Greg was delighted to hear that a new outreach Post Office service will operate from Matfield Village Hall three times a week. The old Post Office that was located in InnStore closed at the end of March 2017 when the premises was converted into an office.
"Post Offices provide a vitally important service in rural villages so I have been pressing the Post Office to do everything it can to get a new service up and running in Matfield. I know the Parish Council and Matfield Village Hall Committee have both been working really hard to find a solution and it's great news for the village that they've been able to find a new location."
The new service will be open every Monday, Wednesday and Friday from 9am - 1pm in Matfield Village Hall.
Greg met with the Chief Executive of the Domestic Abuse Volunteer Support Service (DAVSS), Mark Hutcheon, to discuss its recruitment drive for new volunteers.
Over the last year, DAVSS has supported over 800 people who have suffered from domestic abuse and responded to more than 500 helpline callers.
"The work that DAVSS does in our local area to support victims of domestic abuse is incredibly important. The charity depends on volunteers so if you feel you can offer any time, I know that they would be delighted to hear from you."
Volunteers can support DAVSS in a number of ways including direct interaction with victims (following professional training) or through support roles such as marketing, graphic design and fundraising.
Click here for more information.
Small Business Saturday is a campaign to encourage people to visit small businesses in their local area.
"Small businesses are the lifeblood of our communities and vital to our economy, employing over 12.5million people nationally. It's really important that we recognise this contribution which is why I am a great supporter of Small Business Saturday.
"We have some thriving small businesses in Tunbridge Wells and it's vital that we continue to encourage this entrepreneurial spirit."
Following a consultation earlier in the year on the future of the South Eastern rail network, the Department for Transport has published the improvements which will be expected from the new franchise holder. Tunbridge Wells MP Greg Clark submitted his response to the Department's consultation in June, which was informed by the priorities of his constituents and input from his Rail Action Group of local commuters. Following the publication of the Department's report, Greg said:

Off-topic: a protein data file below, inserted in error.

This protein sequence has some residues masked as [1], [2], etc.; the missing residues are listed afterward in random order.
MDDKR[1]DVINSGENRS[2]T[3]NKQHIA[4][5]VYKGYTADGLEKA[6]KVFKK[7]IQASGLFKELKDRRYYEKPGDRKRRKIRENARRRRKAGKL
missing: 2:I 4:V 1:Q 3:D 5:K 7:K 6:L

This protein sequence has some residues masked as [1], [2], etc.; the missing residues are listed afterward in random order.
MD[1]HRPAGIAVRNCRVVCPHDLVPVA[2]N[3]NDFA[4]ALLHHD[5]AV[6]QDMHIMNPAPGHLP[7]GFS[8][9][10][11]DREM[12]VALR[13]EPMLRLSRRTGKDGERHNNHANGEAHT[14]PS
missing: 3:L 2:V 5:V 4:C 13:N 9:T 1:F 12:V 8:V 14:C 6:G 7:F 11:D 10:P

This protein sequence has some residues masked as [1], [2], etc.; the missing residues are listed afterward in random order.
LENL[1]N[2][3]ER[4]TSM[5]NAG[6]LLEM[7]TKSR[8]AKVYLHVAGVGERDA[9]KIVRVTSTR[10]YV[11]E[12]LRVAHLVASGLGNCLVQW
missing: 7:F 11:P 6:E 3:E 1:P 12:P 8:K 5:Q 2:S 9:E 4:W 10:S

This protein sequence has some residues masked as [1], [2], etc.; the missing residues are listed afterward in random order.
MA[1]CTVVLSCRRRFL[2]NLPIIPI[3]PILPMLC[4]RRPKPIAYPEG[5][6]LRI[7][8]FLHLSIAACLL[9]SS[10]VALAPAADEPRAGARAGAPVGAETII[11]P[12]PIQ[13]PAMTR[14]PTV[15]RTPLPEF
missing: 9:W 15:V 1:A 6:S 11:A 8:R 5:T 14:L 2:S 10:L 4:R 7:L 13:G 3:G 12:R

"I was pleased to see that a number of key priorities from my response have made the Department for Transport's list of requirements for the next operator. This includes providing 40,000 more seats through longer trains and committing them to new standards of communications and customer service. The Department has listened to the concerns many people had about possible cuts to rural services, and has committed to protecting at the very least the existing service levels from stations such as Paddock Wood, Marden and Staplehurst. Passengers will also be able to benefit from improved compensation, with Delay Repay available after only 15 minutes, and Wi-Fi will be provided across the entire network. Smart ticketing will also be expanded, and I was delighted to see a commitment to introducing a carnet or other type of more flexible ticket for regular but not full-time commuters.
I very much welcome that the next operator will be held to a higher standard, and will expected to deliver a service that's more in line with what passengers deserve."
Greg visited the Freight Transport Association on Friday, planting a tree to mark the national trade association's forty years in the town before meeting with staff to discuss transport matters.
Commenting on his visit, Greg said:
"The Freight Transport Association has been the voice of Britain's transport industry for well over a century, now employing nearly four hundred people and representing over 16,000 members. They recognise what a great place Tunbridge Wells is to work, live and do business and so I was particularly pleased to join them in celebrating the fortieth anniversary of their move to the town. I wish the FTA and tree alike many years of healthy growth here in Tunbridge Wells."
Greg and the Mayor of Tunbridge Wells, Julia Soyke, joined volunteers of Operation Christmas Child as they sort thousands of wrapped shoeboxes containing presents. The 30,000 shoeboxes are sent to children living in Eastern Europe, central Asia and Africa.
Greg thanked Markerstudy for providing the venue and to the company's staff and others for volunteering to check and pack the Christmas boxes.
Greg met with the Chief Executive of the Alzheimer's Society, Jeremy Hughes, during a visit to their local day support service at Hazeldene House in Pembury.
During the visit, Greg also chatted to people with dementia and their carers.
"For people with dementia, isolation can a big problem. Day services like this are incredibly important as they give people with dementia, family members and carers the opportunity to come together in an informal setting and share their experiences."
Greg visited the Raj Pavilion restaurant in Tunbridge Wells to congratulate its chef, Soyl Miah, on winning an annual Curry Life Award.
"To be named as one of the best curry chefs in the country is a remarkable achievement and this national recognition enhances Tunbridge Wells' reputation for good quality food. The Raj Pavilion is much loved by many Tunbridge Wells' residents and visitors and is a great supporter of good causes in the community. It's great to see the restaurant get this award."